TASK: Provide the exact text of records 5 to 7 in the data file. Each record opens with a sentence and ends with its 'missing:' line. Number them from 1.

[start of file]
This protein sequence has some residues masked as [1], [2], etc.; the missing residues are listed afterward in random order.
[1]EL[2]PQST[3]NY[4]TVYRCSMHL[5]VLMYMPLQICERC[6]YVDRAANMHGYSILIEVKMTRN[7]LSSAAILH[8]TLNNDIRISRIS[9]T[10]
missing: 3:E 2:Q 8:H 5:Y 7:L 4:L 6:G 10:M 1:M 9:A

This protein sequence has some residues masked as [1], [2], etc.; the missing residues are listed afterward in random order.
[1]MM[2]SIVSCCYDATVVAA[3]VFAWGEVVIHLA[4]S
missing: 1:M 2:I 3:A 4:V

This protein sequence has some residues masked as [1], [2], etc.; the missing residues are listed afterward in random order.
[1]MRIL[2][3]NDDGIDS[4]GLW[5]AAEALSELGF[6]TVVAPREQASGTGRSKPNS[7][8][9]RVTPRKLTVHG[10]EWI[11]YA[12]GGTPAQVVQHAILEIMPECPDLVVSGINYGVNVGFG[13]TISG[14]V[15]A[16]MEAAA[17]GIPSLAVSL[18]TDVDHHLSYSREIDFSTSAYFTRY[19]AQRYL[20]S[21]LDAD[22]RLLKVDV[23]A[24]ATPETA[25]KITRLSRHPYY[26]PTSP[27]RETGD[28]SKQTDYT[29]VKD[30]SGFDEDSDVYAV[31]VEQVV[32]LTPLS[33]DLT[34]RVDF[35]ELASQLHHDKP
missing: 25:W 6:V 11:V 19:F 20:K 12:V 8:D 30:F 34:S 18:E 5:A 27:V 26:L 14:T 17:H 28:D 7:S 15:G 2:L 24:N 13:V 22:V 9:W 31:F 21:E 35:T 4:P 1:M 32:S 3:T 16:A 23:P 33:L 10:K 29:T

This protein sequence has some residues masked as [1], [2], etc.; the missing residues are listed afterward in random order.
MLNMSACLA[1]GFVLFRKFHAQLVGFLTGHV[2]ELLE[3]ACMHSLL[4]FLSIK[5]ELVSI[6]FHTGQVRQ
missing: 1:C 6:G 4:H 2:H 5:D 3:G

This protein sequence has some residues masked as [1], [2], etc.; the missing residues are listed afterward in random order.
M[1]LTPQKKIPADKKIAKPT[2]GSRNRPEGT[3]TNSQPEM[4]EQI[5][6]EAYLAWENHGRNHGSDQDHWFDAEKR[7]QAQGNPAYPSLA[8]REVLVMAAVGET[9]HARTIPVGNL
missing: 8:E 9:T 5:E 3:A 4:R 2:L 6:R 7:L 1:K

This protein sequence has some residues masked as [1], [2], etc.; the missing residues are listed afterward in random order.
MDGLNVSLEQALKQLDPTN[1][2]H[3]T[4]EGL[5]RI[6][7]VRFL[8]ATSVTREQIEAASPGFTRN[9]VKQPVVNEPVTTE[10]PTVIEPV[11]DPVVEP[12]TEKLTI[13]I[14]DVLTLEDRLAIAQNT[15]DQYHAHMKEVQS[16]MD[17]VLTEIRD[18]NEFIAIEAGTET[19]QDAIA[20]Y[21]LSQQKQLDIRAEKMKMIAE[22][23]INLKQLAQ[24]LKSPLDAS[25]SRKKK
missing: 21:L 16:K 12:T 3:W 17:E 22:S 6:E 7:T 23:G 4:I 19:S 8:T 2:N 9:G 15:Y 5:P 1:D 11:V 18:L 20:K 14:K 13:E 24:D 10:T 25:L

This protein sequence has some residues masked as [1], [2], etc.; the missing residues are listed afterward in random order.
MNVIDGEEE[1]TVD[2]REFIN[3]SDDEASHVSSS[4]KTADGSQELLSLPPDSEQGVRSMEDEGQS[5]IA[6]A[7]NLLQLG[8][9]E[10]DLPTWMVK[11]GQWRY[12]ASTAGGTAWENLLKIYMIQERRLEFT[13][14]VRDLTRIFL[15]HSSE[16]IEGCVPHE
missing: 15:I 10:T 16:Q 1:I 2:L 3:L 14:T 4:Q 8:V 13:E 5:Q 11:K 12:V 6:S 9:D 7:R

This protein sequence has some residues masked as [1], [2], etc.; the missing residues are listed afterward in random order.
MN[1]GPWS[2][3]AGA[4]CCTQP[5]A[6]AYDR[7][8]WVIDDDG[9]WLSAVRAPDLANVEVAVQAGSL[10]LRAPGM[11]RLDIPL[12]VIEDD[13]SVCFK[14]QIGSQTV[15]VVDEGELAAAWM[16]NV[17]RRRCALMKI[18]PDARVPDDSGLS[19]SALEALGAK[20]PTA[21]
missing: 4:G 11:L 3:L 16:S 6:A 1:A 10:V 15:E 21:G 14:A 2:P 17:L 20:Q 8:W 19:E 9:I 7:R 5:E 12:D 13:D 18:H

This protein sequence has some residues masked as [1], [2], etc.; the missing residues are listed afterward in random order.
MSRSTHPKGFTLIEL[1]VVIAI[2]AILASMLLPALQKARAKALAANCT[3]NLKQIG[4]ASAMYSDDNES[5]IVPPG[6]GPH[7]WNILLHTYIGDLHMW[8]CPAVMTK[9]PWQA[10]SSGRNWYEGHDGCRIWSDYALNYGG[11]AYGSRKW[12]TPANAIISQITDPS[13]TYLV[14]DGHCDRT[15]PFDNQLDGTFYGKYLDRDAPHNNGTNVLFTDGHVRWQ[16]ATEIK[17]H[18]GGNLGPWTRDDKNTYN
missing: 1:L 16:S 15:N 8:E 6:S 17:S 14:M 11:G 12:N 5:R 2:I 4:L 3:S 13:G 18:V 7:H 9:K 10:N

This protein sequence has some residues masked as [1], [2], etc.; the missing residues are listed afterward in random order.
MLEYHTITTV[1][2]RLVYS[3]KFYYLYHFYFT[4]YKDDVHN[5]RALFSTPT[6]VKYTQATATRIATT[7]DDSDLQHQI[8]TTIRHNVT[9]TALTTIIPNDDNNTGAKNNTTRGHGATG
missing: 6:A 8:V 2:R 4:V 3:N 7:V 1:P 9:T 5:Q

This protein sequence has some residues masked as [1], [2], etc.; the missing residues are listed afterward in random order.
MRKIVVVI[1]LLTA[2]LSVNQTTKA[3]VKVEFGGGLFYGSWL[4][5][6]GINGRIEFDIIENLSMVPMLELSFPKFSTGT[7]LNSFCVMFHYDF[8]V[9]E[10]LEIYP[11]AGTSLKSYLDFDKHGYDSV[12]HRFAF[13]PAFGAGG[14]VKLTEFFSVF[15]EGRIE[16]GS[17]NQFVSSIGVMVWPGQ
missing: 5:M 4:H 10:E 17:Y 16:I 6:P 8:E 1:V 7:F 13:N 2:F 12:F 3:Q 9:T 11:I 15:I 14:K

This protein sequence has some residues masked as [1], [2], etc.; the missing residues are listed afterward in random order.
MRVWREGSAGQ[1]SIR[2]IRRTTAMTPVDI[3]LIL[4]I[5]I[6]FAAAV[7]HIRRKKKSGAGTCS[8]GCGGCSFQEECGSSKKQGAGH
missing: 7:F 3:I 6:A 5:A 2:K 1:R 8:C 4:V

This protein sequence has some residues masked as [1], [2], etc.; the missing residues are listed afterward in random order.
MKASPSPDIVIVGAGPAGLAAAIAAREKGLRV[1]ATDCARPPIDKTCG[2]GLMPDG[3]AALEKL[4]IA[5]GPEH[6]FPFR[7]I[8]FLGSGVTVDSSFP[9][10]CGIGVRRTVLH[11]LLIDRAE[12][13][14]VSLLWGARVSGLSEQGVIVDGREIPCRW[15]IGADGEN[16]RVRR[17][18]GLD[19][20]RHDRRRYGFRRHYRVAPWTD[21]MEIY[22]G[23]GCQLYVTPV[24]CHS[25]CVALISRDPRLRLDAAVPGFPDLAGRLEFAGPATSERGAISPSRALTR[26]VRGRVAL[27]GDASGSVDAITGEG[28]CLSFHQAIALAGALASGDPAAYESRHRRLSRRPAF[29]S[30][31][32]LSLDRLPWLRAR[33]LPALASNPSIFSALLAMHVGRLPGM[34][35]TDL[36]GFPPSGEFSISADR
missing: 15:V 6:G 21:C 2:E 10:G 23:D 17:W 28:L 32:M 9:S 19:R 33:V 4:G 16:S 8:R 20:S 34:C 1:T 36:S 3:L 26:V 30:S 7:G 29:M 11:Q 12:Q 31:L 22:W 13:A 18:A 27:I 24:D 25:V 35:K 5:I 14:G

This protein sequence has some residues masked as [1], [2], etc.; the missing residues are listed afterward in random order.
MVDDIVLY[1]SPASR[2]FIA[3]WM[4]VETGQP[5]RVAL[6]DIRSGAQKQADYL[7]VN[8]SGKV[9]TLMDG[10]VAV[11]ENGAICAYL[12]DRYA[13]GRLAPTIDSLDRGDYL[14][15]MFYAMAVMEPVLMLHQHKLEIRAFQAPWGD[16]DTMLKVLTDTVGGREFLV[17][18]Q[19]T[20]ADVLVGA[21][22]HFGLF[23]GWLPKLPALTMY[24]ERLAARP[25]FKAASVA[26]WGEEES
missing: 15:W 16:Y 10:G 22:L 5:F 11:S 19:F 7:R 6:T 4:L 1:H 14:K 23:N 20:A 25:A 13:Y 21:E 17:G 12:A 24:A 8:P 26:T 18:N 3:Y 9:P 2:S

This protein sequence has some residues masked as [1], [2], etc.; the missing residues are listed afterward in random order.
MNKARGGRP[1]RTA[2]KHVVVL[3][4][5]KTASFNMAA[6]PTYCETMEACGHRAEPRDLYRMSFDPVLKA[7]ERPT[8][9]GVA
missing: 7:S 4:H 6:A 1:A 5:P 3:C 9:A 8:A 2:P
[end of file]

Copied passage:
This protein sequence has some residues masked as [1], [2], etc.; the missing residues are listed afterward in random order.
M[1]LTPQKKIPADKKIAKPT[2]GSRNRPEGT[3]TNSQPEM[4]EQI[5][6]EAYLAWENHGRNHGSDQDHWFDAEKR[7]QAQGNPAYPSLA[8]REVLVMAAVGET[9]HARTIPVGNL
missing: 8:E 9:T 5:E 3:A 4:R 2:L 6:R 7:L 1:K

This protein sequence has some residues masked as [1], [2], etc.; the missing residues are listed afterward in random order.
MDGLNVSLEQALKQLDPTN[1][2]H[3]T[4]EGL[5]RI[6][7]VRFL[8]ATSVTREQIEAASPGFTRN[9]VKQPVVNEPVTTE[10]PTVIEPV[11]DPVVEP[12]TEKLTI[13]I[14]DVLTLEDRLAIAQNT[15]DQYHAHMKEVQS[16]MD[17]VLTEIRD[18]NEFIAIEAGTET[19]QDAIA[20]Y[21]LSQQKQLDIRAEKMKMIAE[22][23]INLKQLAQ[24]LKSPLDAS[25]SRKKK
missing: 21:L 16:K 12:T 3:W 17:E 22:S 6:E 7:T 23:G 4:I 19:S 8:T 2:N 9:G 15:Y 5:P 1:D 11:V 18:L 20:K 14:K 13:E 24:D 10:T 25:L

This protein sequence has some residues masked as [1], [2], etc.; the missing residues are listed afterward in random order.
MNVIDGEEE[1]TVD[2]REFIN[3]SDDEASHVSSS[4]KTADGSQELLSLPPDSEQGVRSMEDEGQS[5]IA[6]A[7]NLLQLG[8][9]E[10]DLPTWMVK[11]GQWRY[12]ASTAGGTAWENLLKIYMIQERRLEFT[13][14]VRDLTRIFL[15]HSSE[16]IEGCVPHE
missing: 15:I 10:T 16:Q 1:I 2:L 3:L 14:T 4:Q 8:V 13:E 5:Q 11:K 12:V 6:S 9:D 7:R